The last couple of years has witnessed an alarming increase in the amount of violence rising from the take over of rural land and resources for industry. From Singur and Nandigram, to the proposed POSCO iron ore mine and steel plant in Orissa and a dozen hydroelectric power projects… the list is long. Have we made an effort to understand the root of the conflicts? As Sunita Narain writes in her editorial in the current issue of Down to Earth, it’s not about “poltically motivated people stirred up by outsiders and competitors to obstruct development.”

“These were poor villagers who knew they did not have the skills to survive in the modern world. They had seen their neighbours displaced, promised jobs and money that never came. They knew they were poor. But they also knew that modern development would make them poorer… They did not want to drive the trucks of the miners. They wanted to till their lands… This is the environment movement of the very poor. Here, there are no quick-fix techno solutions in which the real problems can be fobbed off for later… there is only one answer: changing the way we do business, with them and with their environment…”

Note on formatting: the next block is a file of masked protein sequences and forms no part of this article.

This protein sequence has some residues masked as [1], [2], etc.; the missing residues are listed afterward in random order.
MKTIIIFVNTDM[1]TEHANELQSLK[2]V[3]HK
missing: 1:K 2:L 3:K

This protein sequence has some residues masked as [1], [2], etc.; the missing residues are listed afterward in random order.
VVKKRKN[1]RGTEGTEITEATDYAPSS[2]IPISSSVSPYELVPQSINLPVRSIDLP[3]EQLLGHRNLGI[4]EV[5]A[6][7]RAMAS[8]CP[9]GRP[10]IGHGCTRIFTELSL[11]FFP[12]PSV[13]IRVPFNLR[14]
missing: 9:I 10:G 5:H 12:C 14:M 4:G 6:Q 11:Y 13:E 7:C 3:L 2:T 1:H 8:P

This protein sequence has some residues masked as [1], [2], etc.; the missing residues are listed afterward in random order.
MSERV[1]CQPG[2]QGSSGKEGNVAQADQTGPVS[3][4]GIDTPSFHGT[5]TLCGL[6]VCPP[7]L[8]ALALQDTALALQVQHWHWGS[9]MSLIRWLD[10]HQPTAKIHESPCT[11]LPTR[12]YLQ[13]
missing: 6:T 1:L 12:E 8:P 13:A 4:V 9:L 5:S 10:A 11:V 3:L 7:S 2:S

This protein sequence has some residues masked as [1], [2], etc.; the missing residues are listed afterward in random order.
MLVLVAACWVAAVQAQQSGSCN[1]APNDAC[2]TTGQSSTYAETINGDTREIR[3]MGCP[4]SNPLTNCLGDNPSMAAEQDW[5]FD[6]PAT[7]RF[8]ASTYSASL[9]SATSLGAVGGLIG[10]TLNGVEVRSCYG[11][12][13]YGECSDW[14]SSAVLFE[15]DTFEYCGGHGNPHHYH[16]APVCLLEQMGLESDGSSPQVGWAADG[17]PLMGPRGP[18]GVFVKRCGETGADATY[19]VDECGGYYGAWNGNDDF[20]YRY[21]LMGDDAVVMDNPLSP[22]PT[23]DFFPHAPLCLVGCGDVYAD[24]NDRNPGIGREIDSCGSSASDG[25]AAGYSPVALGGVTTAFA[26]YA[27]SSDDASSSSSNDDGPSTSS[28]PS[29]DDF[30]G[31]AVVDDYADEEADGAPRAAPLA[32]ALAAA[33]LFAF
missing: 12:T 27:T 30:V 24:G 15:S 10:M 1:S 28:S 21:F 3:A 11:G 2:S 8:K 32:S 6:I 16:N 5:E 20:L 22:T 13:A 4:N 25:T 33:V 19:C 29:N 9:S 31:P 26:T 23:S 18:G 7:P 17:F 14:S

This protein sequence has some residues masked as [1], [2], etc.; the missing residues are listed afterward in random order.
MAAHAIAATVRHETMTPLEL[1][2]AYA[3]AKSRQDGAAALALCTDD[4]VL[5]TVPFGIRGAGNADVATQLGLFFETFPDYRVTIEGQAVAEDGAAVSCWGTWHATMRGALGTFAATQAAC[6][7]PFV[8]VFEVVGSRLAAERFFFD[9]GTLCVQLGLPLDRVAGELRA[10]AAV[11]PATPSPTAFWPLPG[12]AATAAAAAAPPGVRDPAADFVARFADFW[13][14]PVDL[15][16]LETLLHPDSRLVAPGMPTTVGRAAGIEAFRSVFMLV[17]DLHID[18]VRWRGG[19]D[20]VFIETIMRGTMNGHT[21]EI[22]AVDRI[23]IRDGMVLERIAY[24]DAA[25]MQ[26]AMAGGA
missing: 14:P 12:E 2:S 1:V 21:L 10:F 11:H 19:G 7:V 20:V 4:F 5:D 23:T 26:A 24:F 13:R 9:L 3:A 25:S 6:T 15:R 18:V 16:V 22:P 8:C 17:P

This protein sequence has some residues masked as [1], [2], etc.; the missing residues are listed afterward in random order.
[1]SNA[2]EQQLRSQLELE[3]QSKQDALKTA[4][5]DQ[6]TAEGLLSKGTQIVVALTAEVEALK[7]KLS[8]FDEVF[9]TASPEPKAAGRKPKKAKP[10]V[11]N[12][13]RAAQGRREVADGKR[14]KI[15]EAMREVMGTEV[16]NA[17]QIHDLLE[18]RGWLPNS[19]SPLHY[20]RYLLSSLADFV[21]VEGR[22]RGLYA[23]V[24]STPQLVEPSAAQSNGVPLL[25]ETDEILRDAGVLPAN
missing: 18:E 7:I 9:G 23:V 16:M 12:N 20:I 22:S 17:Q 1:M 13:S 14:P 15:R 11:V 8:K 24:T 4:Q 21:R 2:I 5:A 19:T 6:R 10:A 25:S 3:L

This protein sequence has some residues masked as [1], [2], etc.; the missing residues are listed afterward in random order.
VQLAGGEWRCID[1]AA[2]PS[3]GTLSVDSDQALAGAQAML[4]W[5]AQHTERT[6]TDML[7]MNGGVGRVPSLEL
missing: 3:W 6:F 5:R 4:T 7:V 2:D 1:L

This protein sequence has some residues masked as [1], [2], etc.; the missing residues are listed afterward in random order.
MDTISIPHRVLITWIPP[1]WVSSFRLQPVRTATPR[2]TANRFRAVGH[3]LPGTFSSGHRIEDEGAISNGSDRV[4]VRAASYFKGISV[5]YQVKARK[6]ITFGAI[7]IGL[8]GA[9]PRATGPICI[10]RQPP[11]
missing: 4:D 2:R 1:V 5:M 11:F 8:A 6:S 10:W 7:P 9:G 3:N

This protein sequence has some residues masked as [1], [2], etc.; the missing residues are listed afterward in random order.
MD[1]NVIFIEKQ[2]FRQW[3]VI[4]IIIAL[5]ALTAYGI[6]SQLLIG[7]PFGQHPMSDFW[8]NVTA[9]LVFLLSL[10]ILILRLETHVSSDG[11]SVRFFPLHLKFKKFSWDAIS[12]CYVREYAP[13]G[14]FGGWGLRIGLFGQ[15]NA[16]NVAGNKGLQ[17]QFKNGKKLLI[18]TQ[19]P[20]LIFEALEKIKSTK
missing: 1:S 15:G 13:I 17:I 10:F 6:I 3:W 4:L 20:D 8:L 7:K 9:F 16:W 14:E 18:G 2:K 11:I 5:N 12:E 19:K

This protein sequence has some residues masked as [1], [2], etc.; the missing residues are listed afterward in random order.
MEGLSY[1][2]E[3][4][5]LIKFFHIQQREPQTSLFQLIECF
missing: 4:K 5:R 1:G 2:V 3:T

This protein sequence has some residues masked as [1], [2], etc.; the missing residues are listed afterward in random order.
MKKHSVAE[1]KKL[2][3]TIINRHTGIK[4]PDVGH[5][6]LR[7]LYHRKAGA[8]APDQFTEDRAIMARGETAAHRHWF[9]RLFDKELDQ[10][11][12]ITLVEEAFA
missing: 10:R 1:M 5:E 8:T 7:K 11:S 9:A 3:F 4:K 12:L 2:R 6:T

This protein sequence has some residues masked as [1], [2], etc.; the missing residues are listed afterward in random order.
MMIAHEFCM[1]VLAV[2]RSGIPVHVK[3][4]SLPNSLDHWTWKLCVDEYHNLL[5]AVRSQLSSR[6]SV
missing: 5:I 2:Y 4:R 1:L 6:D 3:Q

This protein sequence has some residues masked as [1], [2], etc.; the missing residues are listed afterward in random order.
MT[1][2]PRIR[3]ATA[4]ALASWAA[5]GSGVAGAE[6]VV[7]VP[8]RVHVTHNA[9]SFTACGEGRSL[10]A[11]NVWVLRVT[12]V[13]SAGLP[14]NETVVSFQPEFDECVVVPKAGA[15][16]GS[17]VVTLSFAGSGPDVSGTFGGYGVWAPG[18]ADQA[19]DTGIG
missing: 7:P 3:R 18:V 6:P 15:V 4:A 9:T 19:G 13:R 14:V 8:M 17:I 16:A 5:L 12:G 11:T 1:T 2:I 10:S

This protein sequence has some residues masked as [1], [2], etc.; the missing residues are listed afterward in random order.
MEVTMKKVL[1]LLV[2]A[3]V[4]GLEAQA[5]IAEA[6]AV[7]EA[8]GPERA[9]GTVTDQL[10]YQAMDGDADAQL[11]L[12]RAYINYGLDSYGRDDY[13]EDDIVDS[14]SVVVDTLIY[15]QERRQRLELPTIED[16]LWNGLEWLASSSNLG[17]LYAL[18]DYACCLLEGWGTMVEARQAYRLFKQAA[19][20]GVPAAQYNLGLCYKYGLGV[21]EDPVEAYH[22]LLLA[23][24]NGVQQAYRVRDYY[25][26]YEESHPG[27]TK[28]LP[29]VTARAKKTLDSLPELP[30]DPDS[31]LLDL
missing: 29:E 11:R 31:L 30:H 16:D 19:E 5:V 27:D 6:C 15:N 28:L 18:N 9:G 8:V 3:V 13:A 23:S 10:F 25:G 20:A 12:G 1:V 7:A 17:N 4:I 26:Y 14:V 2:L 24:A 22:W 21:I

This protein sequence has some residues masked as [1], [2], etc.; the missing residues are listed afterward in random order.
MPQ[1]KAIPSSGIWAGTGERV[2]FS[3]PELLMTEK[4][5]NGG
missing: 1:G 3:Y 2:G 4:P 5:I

Do we, city dwellers who have grown up “seeing how man has conquered and reshaped nature to fit his petty needs”, understand the real needs of the villagers who live in close association with Nature?